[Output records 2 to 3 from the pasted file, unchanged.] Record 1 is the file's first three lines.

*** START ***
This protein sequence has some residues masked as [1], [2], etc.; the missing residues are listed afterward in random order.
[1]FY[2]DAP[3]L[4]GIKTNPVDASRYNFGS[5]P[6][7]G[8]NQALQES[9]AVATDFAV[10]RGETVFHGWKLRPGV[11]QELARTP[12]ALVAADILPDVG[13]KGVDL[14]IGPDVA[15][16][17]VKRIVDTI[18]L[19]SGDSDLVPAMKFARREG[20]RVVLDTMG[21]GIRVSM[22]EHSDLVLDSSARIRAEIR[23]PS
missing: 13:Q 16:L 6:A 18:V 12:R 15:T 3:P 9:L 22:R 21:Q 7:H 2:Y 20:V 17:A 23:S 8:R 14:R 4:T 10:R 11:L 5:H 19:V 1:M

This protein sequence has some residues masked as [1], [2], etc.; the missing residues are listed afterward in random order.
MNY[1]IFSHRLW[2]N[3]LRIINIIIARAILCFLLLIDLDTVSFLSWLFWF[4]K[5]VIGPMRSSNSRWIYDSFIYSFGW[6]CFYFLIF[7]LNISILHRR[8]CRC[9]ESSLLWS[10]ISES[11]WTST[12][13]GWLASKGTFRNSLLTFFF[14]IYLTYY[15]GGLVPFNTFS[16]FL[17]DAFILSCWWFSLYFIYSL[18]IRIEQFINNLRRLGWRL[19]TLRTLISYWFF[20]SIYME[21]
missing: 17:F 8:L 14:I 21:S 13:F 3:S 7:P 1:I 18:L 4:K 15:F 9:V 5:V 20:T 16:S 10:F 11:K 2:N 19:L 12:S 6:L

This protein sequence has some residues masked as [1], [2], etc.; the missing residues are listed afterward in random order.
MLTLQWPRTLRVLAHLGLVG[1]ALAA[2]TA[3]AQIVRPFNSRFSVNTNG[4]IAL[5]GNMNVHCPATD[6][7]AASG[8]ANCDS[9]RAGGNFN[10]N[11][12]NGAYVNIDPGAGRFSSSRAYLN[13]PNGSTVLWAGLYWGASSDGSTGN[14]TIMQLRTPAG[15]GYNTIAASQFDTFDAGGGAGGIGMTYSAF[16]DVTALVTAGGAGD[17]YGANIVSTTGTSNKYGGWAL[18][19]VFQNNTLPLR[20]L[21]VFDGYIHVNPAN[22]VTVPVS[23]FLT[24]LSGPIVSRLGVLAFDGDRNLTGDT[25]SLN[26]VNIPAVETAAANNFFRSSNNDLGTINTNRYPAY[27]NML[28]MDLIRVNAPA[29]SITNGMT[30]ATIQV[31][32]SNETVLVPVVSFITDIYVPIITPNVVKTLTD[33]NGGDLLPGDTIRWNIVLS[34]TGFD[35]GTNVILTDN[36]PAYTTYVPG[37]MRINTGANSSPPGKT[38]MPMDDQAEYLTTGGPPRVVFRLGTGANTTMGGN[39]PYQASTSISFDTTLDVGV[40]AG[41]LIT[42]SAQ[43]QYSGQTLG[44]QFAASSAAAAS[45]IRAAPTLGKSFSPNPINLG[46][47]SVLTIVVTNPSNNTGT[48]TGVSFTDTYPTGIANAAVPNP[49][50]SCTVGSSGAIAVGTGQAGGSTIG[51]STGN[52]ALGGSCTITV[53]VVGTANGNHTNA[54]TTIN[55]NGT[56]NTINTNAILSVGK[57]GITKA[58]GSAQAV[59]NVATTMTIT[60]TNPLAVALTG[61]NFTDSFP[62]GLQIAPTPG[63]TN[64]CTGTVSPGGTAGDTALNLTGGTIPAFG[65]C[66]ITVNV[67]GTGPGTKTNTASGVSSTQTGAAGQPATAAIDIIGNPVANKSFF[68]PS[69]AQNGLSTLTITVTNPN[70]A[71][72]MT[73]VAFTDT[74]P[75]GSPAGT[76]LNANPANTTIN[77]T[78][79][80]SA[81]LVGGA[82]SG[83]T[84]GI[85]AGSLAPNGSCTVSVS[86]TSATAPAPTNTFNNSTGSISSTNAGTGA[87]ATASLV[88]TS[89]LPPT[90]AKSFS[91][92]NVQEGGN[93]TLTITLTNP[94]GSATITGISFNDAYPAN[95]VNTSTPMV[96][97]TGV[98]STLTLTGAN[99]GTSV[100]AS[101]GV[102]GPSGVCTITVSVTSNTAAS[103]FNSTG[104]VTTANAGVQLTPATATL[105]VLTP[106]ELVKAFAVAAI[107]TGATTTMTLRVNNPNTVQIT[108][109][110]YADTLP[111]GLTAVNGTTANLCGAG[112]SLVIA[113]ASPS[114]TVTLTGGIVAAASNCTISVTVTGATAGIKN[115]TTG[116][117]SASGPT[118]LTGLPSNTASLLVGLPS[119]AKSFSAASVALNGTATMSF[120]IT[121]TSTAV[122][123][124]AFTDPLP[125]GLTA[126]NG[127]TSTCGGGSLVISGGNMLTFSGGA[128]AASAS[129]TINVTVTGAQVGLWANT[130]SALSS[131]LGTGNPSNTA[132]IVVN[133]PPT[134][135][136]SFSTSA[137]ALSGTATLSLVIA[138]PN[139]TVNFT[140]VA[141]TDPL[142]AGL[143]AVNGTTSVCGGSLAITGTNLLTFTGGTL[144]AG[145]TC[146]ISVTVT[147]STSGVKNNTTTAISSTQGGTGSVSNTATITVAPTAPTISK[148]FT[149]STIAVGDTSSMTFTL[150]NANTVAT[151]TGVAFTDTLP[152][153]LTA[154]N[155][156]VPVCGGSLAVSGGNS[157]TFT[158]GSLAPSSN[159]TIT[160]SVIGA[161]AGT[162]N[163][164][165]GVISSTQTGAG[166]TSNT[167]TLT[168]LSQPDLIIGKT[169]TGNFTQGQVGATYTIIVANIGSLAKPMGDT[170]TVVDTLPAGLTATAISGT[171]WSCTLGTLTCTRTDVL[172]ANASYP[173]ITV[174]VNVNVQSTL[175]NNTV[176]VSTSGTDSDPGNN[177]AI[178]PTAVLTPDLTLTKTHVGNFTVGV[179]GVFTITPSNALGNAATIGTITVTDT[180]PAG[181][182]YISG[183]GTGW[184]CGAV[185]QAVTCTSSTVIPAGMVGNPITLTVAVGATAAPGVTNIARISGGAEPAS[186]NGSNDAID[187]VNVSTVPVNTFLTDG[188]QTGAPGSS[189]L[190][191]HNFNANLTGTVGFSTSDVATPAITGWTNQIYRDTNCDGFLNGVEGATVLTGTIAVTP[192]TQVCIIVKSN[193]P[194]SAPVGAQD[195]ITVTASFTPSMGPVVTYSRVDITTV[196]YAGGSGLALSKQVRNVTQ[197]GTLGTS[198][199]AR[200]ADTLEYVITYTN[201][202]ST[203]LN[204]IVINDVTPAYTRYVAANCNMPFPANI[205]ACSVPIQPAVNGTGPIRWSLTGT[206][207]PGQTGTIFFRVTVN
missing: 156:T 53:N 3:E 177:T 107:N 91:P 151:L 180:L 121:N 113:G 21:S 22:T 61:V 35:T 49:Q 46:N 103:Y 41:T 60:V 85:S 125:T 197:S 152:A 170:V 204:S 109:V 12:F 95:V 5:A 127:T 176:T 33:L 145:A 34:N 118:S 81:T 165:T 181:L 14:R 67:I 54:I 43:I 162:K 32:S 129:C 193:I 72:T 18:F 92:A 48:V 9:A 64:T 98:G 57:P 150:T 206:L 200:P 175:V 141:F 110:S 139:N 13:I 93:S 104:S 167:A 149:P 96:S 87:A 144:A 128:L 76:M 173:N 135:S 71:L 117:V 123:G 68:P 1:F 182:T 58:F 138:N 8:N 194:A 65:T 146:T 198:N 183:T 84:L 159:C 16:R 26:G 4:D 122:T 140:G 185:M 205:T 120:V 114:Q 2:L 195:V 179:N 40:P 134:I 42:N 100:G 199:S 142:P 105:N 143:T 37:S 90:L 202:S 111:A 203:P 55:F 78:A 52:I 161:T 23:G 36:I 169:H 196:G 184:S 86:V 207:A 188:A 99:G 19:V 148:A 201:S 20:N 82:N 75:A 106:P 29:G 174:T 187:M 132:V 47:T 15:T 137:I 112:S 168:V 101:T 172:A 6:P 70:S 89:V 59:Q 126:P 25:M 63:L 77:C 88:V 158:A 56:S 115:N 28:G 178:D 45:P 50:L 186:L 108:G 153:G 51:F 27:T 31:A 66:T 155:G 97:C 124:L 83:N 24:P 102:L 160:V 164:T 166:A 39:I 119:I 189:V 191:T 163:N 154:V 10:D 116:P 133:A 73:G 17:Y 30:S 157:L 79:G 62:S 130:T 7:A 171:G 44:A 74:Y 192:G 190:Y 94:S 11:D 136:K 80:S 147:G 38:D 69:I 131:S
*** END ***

This protein sequence has some residues masked as [1], [2], etc.; the missing residues are listed afterward in random order.
MNY[1]IFSHRLW[2]N[3]LRIINIIIARAILCFLLLIDLDTVSFLSWLFWF[4]K[5]VIGPMRSSNSRWIYDSFIYSFGW[6]CFYFLIF[7]LNISILHRR[8]CRC[9]ESSLLWS[10]ISES[11]WTST[12][13]GWLASKGTFRNSLLTFFF[14]IYLTYY[15]GGLVPFNTFS[16]FL[17]DAFILSCWWFSLYFIYSL[18]IRIEQFINNLRRLGWRL[19]TLRTLISYWFF[20]SIYME[21]
missing: 17:F 8:L 14:I 21:S 13:F 3:S 7:P 1:I 18:L 4:K 15:F 9:V 5:V 20:T 16:S 10:F 11:K 2:N 19:L 12:S 6:L

This protein sequence has some residues masked as [1], [2], etc.; the missing residues are listed afterward in random order.
MLTLQWPRTLRVLAHLGLVG[1]ALAA[2]TA[3]AQIVRPFNSRFSVNTNG[4]IAL[5]GNMNVHCPATD[6][7]AASG[8]ANCDS[9]RAGGNFN[10]N[11][12]NGAYVNIDPGAGRFSSSRAYLN[13]PNGSTVLWAGLYWGASSDGSTGN[14]TIMQLRTPAG[15]GYNTIAASQFDTFDAGGGAGGIGMTYSAF[16]DVTALVTAGGAGD[17]YGANIVSTTGTSNKYGGWAL[18][19]VFQNNTLPLR[20]L[21]VFDGYIHVNPAN[22]VTVPVS[23]FLT[24]LSGPIVSRLGVLAFDGDRNLTGDT[25]SLN[26]VNIPAVETAAANNFFRSSNNDLGTINTNRYPAY[27]NML[28]MDLIRVNAPA[29]SITNGMT[30]ATIQV[31][32]SNETVLVPVVSFITDIYVPIITPNVVKTLTD[33]NGGDLLPGDTIRWNIVLS[34]TGFD[35]GTNVILTDN[36]PAYTTYVPG[37]MRINTGANSSPPGKT[38]MPMDDQAEYLTTGGPPRVVFRLGTGANTTMGGN[39]PYQASTSISFDTTLDVGV[40]AG[41]LIT[42]SAQ[43]QYSGQTLG[44]QFAASSAAAAS[45]IRAAPTLGKSFSPNPINLG[46][47]SVLTIVVTNPSNNTGT[48]TGVSFTDTYPTGIANAAVPNP[49][50]SCTVGSSGAIAVGTGQAGGSTIG[51]STGN[52]ALGGSCTITV[53]VVGTANGNHTNA[54]TTIN[55]NGT[56]NTINTNAILSVGK[57]GITKA[58]GSAQAV[59]NVATTMTIT[60]TNPLAVALTG[61]NFTDSFP[62]GLQIAPTPG[63]TN[64]CTGTVSPGGTAGDTALNLTGGTIPAFG[65]C[66]ITVNV[67]GTGPGTKTNTASGVSSTQTGAAGQPATAAIDIIGNPVANKSFF[68]PS[69]AQNGLSTLTITVTNPN[70]A[71][72]MT[73]VAFTDT[74]P[75]GSPAGT[76]LNANPANTTIN[77]T[78][79][80]SA[81]LVGGA[82]SG[83]T[84]GI[85]AGSLAPNGSCTVSVS[86]TSATAPAPTNTFNNSTGSISSTNAGTGA[87]ATASLV[88]TS[89]LPPT[90]AKSFS[91][92]NVQEGGN[93]TLTITLTNP[94]GSATITGISFNDAYPAN[95]VNTSTPMV[96][97]TGV[98]STLTLTGAN[99]GTSV[100]AS[101]GV[102]GPSGVCTITVSVTSNTAAS[103]FNSTG[104]VTTANAGVQLTPATATL[105]VLTP[106]ELVKAFAVAAI[107]TGATTTMTLRVNNPNTVQIT[108][109][110]YADTLP[111]GLTAVNGTTANLCGAG[112]SLVIA[113]ASPS[114]TVTLTGGIVAAASNCTISVTVTGATAGIKN[115]TTG[116][117]SASGPT[118]LTGLPSNTASLLVGLPS[119]AKSFSAASVALNGTATMSF[120]IT[121]TSTAV[122][123][124]AFTDPLP[125]GLTA[126]NG[127]TSTCGGGSLVISGGNMLTFSGGA[128]AASAS[129]TINVTVTGAQVGLWANT[130]SALSS[131]LGTGNPSNTA[132]IVVN[133]PPT[134][135][136]SFSTSA[137]ALSGTATLSLVIA[138]PN[139]TVNFT[140]VA[141]TDPL[142]AGL[143]AVNGTTSVCGGSLAITGTNLLTFTGGTL[144]AG[145]TC[146]ISVTVT[147]STSGVKNNTTTAISSTQGGTGSVSNTATITVAPTAPTISK[148]FT[149]STIAVGDTSSMTFTL[150]NANTVAT[151]TGVAFTDTLP[152][153]LTA[154]N[155][156]VPVCGGSLAVSGGNS[157]TFT[158]GSLAPSSN[159]TIT[160]SVIGA[161]AGT[162]N[163][164][165]GVISSTQTGAG[166]TSNT[167]TLT[168]LSQPDLIIGKT[169]TGNFTQGQVGATYTIIVANIGSLAKPMGDT[170]TVVDTLPAGLTATAISGT[171]WSCTLGTLTCTRTDVL[172]ANASYP[173]ITV[174]VNVNVQSTL[175]NNTV[176]VSTSGTDSDPGNN[177]AI[178]PTAVLTPDLTLTKTHVGNFTVGV[179]GVFTITPSNALGNAATIGTITVTDT[180]PAG[181][182]YISG[183]GTGW[184]CGAV[185]QAVTCTSSTVIPAGMVGNPITLTVAVGATAAPGVTNIARISGGAEPAS[186]NGSNDAID[187]VNVSTVPVNTFLTDG[188]QTGAPGSS[189]L[190][191]HNFNANLTGTVGFSTSDVATPAITGWTNQIYRDTNCDGFLNGVEGATVLTGTIAVTP[192]TQVCIIVKSN[193]P[194]SAPVGAQD[195]ITVTASFTPSMGPVVTYSRVDITTV[196]YAGGSGLALSKQVRNVTQ[197]GTLGTS[198][199]AR[200]ADTLEYVITYTN[201][202]ST[203]LN[204]IVINDVTPAYTRYVAANCNMPFPANI[205]ACSVPIQPAVNGTGPIRWSLTGT[206][207]PGQTGTIFFRVTVN
missing: 156:T 53:N 3:E 177:T 107:N 91:P 151:L 180:L 121:N 113:G 21:S 22:T 61:V 35:T 49:Q 46:N 103:Y 41:T 60:V 85:S 125:T 197:S 152:A 170:V 204:S 109:V 12:F 95:V 5:A 127:T 176:T 33:L 145:A 34:N 118:S 81:T 165:T 181:L 14:R 67:I 54:I 43:I 162:K 32:S 129:C 193:I 72:T 18:F 92:A 48:V 9:A 64:T 98:G 57:P 150:T 206:L 200:P 175:V 141:F 110:S 139:N 13:I 93:S 104:S 167:A 149:P 96:S 87:A 144:A 128:L 76:M 173:N 135:S 71:L 117:V 123:G 68:P 1:F 182:T 58:F 138:N 8:N 194:A 65:T 146:T 198:N 183:T 84:L 159:C 16:R 26:G 4:D 122:T 140:G 185:M 205:T 120:V 114:Q 2:L 195:V 179:N 40:P 134:I 42:N 100:G 199:S 142:P 105:N 143:T 37:S 90:L 202:S 111:A 203:P 55:F 78:A 52:I 161:T 23:G 36:I 169:H 196:G 184:S 86:V 207:A 188:A 99:G 19:V 148:A 201:S 20:N 82:N 75:A 106:P 29:G 174:T 187:M 132:V 47:T 15:T 137:I 112:S 168:V 101:T 172:A 6:P 70:S 89:V 59:Q 126:P 25:M 63:L 77:C 88:V 158:A 56:S 115:N 28:G 178:D 45:P 50:L 186:L 108:G 153:G 51:F 27:T 31:A 66:T 155:G 97:C 124:L 83:N 24:P 102:L 160:V 164:T 166:A 39:I 119:I 189:V 191:T 163:N 154:V 10:D 116:P 133:A 73:G 17:Y 30:S 157:L 79:G 62:S 130:T 7:A 171:G 44:A 74:Y 192:G 190:Y 94:S 11:D 136:K 80:S 147:G 38:D 69:I 131:S